The way that the events played out on Everest on the last days of April is now well enough known. Three western climbers, Uli Steck (Switzerland, Simon Moro (Italy) and Jonathon Griffiths (UK) would attempt a route described on by editor of the American Alpine Journal Dougald Macdonald as “a major development in Everest’s climbing history, particularly if they succeed in pure alpine style, without supplemental oxygen.” After an altercation with the Sherpas who were fixing lines above Camp Two, in which there was shouting and disagreement, the Sherpas descended.

Later, when the trio of European climbers descended to Camp Two, there was an altercation with a large crowd of Sherpas which is described in disturbing detail by Garrett Madison, among others. Steck was punched and hit by rocks, a knife was used or thrown and Griffith wrote “We only lived thanks to some very brave people; we felt for sure that we were going to get stoned to death.”

The next morning, according to the head of the Nepalese Mountaineering Association, a kind of agreement was signed between the parties by way of an apology. There is also a police investigation.

Questioned in the Swiss media about why it might have happened, Steck said “The Sherpas…are the rich people here in Nepal, and they have gained a lot of power. …but they see these westerners making all that money. It is the rift between worlds…the jealousy has grown over the years.” Broughton Coburn at National Geographic framed the differences positively, however: “ They each embody the romantic human ideal that each is striving for: The sahibs see the Sherpas as spiritual, grounded, resourceful, self-effacing, and light-hearted. To the Sherpas, the well-educated sahibs have an enviable command of technology and organization.”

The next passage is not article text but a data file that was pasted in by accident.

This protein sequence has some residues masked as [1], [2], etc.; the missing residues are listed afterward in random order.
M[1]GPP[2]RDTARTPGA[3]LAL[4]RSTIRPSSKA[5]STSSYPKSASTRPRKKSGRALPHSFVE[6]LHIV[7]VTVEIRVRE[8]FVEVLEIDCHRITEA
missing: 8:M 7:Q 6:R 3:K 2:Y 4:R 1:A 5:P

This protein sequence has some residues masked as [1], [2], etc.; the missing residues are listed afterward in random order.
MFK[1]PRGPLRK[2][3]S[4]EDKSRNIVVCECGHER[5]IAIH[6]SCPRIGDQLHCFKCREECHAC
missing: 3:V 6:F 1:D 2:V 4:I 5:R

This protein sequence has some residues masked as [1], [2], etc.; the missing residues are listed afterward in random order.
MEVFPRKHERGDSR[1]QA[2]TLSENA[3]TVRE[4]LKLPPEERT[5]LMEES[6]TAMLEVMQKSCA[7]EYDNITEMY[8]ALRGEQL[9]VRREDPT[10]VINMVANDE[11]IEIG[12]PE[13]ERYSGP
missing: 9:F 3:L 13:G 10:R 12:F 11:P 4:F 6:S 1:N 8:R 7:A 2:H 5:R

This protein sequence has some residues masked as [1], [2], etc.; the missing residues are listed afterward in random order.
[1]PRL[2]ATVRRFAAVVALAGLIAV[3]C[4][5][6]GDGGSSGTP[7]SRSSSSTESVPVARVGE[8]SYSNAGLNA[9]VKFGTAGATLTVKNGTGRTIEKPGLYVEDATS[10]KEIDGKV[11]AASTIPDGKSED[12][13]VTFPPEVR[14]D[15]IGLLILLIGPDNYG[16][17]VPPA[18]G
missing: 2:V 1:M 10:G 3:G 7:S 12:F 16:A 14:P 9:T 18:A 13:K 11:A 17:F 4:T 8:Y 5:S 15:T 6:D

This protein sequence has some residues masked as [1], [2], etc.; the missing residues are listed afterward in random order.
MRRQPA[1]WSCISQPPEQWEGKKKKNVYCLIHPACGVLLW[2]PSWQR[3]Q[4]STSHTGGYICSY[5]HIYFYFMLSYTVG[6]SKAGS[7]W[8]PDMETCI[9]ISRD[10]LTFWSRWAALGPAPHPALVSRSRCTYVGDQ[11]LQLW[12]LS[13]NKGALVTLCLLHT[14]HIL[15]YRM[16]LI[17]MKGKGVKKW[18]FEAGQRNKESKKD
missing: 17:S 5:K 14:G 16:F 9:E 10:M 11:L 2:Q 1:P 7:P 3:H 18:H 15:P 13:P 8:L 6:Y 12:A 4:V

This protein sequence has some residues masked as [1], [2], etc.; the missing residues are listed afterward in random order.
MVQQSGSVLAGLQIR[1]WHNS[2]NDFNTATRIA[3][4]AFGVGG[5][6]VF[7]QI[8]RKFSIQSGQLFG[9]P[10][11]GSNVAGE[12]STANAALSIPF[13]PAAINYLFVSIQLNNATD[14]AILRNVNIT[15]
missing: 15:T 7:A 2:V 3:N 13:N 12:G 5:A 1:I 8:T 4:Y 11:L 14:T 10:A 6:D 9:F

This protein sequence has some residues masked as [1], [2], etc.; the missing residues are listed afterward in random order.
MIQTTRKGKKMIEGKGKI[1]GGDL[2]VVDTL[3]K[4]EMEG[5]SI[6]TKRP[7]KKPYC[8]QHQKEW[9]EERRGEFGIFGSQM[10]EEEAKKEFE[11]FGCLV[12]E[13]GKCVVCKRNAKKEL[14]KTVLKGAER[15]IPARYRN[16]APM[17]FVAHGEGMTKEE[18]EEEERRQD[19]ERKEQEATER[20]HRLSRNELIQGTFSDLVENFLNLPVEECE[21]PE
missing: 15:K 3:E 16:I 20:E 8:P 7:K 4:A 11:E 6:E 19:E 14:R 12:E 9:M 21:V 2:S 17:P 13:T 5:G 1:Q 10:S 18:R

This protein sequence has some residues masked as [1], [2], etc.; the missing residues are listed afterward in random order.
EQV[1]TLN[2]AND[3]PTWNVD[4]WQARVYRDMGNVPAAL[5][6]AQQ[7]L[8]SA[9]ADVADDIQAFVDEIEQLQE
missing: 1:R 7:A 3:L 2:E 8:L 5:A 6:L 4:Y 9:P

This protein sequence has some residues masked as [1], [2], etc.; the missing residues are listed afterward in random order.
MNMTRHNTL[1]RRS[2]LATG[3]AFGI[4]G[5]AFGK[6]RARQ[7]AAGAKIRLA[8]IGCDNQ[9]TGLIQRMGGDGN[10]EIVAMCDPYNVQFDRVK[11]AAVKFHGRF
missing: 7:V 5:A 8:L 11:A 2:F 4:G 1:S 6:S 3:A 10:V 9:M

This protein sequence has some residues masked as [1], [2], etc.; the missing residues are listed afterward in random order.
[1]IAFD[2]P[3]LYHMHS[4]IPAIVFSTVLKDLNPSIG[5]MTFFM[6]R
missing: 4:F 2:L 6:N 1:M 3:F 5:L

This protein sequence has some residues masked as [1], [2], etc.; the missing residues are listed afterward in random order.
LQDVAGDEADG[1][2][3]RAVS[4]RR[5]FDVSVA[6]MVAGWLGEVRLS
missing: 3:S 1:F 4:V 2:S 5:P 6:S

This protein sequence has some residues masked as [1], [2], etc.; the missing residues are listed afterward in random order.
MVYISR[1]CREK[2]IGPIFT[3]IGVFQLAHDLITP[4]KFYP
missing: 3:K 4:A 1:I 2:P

Either way, the problem’s proximate cause seems to be that the Sherpas’ mode of working is to agree on which Sherpas will participate in fixing which parts of the route on which days. They prefer not to do this under the watch of their mainly western clients, because it is dangerous and difficult enough on their own. The sudden arrival of other climbers, including another team, who were climbing unroped, crossing the fixed lines and so on, even if they represented no actual risk to the Sherpas, constitutes a major lapse in status and procedure.

It also, of course, represents a type of climbing which, if it were more common, could represent threats to their role on one of a very poor country’s only top-flight tourist assets and their income.

The crisis represents a quandary for climbing’s chattering classes. The Europeans are darlings of the alpine style fraternity and represent a relatively low-impact approach which, had it been adopted from the start on Everest, would have seen a lot less garbage and degradation of the mountain and probably fewer tragedies involving unprepared climbers. Everest prior to the modern guiding culture was a huge challenge by any standard.

But the Sherpas are in their own country and there seems to be just a soupcon of imperialism to telling them how they should manage their mountain. As the removal of bolts on Cerro Torre showed, high-minded outsiders are, nonetheless, outsiders. DCS